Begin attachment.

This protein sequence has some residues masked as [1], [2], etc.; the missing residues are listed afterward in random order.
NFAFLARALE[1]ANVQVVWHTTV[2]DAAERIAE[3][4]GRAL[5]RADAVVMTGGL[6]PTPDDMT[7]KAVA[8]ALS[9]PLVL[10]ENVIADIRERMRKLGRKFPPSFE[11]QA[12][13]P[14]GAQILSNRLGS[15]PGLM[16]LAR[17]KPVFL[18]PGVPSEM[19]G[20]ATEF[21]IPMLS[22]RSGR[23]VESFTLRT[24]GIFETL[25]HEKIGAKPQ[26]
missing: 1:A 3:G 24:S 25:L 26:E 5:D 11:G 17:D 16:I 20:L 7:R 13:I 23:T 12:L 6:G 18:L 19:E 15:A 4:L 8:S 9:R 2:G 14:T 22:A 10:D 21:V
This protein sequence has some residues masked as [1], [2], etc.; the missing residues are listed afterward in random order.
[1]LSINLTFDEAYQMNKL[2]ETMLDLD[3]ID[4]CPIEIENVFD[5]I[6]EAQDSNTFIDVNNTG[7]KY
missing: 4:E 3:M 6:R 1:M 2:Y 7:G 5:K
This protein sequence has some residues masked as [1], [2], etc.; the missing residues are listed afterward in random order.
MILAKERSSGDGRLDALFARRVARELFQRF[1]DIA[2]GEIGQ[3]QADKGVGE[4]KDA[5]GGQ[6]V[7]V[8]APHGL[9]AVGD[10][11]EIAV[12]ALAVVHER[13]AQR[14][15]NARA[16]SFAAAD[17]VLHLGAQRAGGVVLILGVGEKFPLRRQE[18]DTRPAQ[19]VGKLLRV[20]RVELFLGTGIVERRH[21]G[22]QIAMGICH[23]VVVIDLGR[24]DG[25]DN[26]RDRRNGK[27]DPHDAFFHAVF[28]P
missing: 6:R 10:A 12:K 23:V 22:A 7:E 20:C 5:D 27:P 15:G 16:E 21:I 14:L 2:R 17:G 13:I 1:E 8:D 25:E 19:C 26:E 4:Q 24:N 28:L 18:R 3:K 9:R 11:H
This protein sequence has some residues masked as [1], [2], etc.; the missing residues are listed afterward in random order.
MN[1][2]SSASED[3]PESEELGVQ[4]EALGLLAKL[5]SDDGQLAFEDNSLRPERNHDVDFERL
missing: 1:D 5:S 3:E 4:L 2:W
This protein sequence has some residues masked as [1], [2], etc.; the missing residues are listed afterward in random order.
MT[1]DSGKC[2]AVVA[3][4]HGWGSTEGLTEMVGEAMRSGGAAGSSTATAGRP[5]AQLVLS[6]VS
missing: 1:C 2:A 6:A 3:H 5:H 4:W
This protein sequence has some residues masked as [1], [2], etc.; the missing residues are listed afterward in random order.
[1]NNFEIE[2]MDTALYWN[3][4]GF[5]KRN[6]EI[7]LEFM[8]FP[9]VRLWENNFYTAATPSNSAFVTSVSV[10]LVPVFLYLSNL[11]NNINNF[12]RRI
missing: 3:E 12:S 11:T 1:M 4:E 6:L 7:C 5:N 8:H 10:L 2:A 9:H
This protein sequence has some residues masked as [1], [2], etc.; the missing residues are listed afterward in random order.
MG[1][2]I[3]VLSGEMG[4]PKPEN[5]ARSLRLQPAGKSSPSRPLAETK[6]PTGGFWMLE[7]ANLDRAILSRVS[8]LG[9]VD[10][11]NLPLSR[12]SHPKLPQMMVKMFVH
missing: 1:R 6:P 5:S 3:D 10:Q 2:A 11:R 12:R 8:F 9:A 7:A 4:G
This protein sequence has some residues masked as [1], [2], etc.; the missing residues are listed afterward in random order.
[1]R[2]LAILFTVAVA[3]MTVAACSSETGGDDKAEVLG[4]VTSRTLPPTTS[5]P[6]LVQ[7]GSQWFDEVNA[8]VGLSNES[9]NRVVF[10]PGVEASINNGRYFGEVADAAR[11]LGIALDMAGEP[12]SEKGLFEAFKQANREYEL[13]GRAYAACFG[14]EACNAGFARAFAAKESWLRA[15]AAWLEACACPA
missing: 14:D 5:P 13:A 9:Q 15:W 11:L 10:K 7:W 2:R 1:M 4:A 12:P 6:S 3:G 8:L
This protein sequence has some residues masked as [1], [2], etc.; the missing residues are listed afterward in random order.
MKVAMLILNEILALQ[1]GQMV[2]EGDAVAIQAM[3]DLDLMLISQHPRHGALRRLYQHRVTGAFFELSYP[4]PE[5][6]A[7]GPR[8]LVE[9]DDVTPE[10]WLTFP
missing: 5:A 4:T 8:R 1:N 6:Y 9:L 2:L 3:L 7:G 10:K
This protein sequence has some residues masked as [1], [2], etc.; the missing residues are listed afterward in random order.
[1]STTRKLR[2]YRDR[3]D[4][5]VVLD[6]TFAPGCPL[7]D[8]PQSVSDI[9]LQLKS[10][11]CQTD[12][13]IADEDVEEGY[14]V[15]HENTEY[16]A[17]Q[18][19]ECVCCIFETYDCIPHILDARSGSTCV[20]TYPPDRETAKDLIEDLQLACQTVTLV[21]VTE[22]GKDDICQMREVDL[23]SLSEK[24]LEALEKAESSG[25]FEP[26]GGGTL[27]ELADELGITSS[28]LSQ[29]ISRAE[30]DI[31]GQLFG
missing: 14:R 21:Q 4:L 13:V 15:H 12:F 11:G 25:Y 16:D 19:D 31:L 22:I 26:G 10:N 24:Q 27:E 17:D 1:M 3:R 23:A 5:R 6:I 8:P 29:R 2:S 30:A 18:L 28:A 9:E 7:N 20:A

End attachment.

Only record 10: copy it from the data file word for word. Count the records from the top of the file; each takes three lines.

This protein sequence has some residues masked as [1], [2], etc.; the missing residues are listed afterward in random order.
[1]STTRKLR[2]YRDR[3]D[4][5]VVLD[6]TFAPGCPL[7]D[8]PQSVSDI[9]LQLKS[10][11]CQTD[12][13]IADEDVEEGY[14]V[15]HENTEY[16]A[17]Q[18][19]ECVCCIFETYDCIPHILDARSGSTCV[20]TYPPDRETAKDLIEDLQLACQTVTLV[21]VTE[22]GKDDICQMREVDL[23]SLSEK[24]LEALEKAESSG[25]FEP[26]GGGTL[27]ELADELGITSS[28]LSQ[29]ISRAE[30]DI[31]GQLFG
missing: 14:R 21:Q 4:L 13:V 15:H 12:F 11:G 25:Y 16:D 19:D 31:L 22:I 26:G 10:N 24:Q 27:E 17:D 1:M 3:R 23:A 5:R 6:I 8:P 29:R 2:S 30:A 18:L 28:A 9:E 7:N 20:A